Tea: Earl Grey Loose Tea

An Earl Grey Tea from Bigelow Tea

Picture of Earl Grey Loose Tea
Brand:Bigelow Tea
Style:Earl Grey Tea
# Ratings:1 View All

Review of Earl Grey Loose Tea

10 of 105 of 54 of 595 of 100
OutstandingExcellentGood Value

This is the first time I'm trying Bigelow Earl Grey in loose form. I've purchased the teabags in the past, but from other experiences, I know that the loose tea and teabags don't always have the same taste.

My first impression was that, compared to other black earl grey teas I've gotten in tins, this variety has much larger leaves. There were some twigs, but not too many. The size of the leaves is as follows: 33-50% larger than Harney & Sons Organic Earl Grey loose tea, and 100-250% larger than Twining's Earl Grey loose tea. The scent, just like with the teabags is very strong and pointed with bergamot. This is much more pointed than either the Harney & Sons or the Twining's. The Twining's note of bergamot is more diffused and more reminiscent of lemon. The bergamot note in Harney & Sons is a bit more like lime and a bit more pointed, but not nearly as much as the Bigelow note. The Bigelow note of bergamot is the most pointed and leans in the direction of the zing of a lime a bit more than either of them. But, it's not unpleasant. It's a good, strong note that -- just like with the teabags -- doesn't seem like it would need a squeeze of lemon to make the taste complete.

In terms of freshness, I don't see any best-by date, which is a bit disappointing. I'd rather have them stamped on a tin so I don't lose track. That said, it's extremely fresh. By comparison, I have a Twining's which doesn't expire for almost 9 months and its scent is very weak, it even looks like it's well on its way to going stale. Also, I have a Harney & Sons that doesn't expire for about a year and a half, and its presence is stronger, but doesn't come close to that of the Bigelow tea. (As a note, I just got the Harney & Sons tin about a month ago, directly from Harney & Sons.)

The tin says to make it with 2 rounded teaspoons for a cup and boiling water. It says to steep for 2 minutes or whatever time we prefer. I typically use 2 rounded teaspoons for the Twining's Earl Grey, and brew for 3 minutes, so I'm going to do 2 minutes, 30 seconds.

The brew is dark, which is normal for Bigelow's Earl Grey. I noticed the same thing with the teabags (the color is several shades darker than Twining's, in my experience). There was a honey-like scent at first. There is more woodiness to the loose tea (at least in the scent) than the teabags, but it's still more earthy than other varieties. I appreciate the depth. I think the juxtaposition of the earthiness with the pointed bergamot tone is very striking. I'm adding a spoonful of raw honey, which I do with every Earl Grey I have.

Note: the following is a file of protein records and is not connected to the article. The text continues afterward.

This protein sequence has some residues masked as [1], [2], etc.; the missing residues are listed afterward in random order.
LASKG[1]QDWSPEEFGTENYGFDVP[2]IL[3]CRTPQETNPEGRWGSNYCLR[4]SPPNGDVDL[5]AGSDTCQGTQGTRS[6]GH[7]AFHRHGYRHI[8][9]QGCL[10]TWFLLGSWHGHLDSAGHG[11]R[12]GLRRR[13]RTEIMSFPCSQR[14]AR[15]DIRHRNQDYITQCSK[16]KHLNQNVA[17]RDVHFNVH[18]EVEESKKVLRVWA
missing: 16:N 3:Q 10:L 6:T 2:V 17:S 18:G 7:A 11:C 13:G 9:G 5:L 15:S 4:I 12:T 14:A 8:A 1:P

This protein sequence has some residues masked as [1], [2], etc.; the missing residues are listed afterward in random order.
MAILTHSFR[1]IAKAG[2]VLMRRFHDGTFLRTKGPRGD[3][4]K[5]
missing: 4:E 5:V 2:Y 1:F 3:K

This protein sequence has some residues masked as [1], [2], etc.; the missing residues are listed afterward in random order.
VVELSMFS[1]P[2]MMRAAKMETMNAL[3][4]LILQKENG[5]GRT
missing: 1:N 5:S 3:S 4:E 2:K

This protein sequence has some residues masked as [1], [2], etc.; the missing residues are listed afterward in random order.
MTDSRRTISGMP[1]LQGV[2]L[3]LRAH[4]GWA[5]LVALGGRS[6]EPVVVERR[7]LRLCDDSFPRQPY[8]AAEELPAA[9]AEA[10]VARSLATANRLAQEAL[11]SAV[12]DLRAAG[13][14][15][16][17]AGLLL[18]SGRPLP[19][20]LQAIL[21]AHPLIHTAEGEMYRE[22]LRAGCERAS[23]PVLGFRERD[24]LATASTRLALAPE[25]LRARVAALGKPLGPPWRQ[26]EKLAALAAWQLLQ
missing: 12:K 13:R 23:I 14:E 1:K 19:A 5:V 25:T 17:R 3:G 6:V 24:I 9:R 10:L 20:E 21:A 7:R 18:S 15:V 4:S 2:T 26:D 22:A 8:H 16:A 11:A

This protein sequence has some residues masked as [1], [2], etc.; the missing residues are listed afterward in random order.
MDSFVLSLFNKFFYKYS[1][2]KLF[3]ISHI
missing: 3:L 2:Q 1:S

My first impression, upon tasting it, is that this has more broadness to the palette than the teabags. There's much more depth. It's immediately much more satisfying than the teabags. It has an earthiness, but it's more balanced and subdued. This tastes much better in loose form. It's night and day. It's strange, though, because the Constant Comment tea by Bigelow tastes better in teabag form. I wonder if that tea was mixed with teabags in mind, while this one seems mixed with loose tea in mind?

Compared to the Twining's, this is much more complete with just honey. Twining's Earl Grey (loose) is woody and lighter and I always feel like it's missing something if I don't have it with a squeeze of lemon. The Harney & Sons Organic Earl Grey (loose) is fine without a squeeze of lemon, but it doesn't have as much presence or depth. The pointed aspect of the taste doesn't seem to just be the bergamot in the Bigelow Earl Grey (loose). It actually tastes like they stuck to only one or just a few varieties of black tea when mixing it. I've noticed that when tea is single-source, the flavors are more pointed and specific. So, that's what I'd guess went on here. This is actually the first Earl Grey where I could actually detect some of the creamy maltiness of the black tea underneath the bergamot note. I'm really quite impressed with this. It's very stimulating (the tastes), so I might not drink this on a daily basis. But, it's very good. It's really in a different league than any other Earl Grey I've had. Great job, Bigelow!

As a side note (though this doesn't factor at all into my rating of the tea), the service at Bigelow is great. When I order from them directly (online), they typically ship my order within 24-48 hours. When I had a problem with a previous order, they gave me a full refund without any hassle. As I understand it, Bigelow is a much smaller, family-owned company, and it really shows in how they interacted with me as a customer. That appeals a lot to me when I'm deciding where to buy my tea, so I wanted to mention it.

Update: I'm adding 5 points to make the total 95, because I made the tea again today and it was even better. I was actually at a disadvantage because I used boiled water from a saucepan rather than my electric kettle (which was cleaning). This is the only Earl Grey I've ever had where the taste of the black tea has been so individuated and delicious. Again, I could taste the creamy, maltiness of the black tea. I'm very impressed. I'd highly recommend this tea to anyone.

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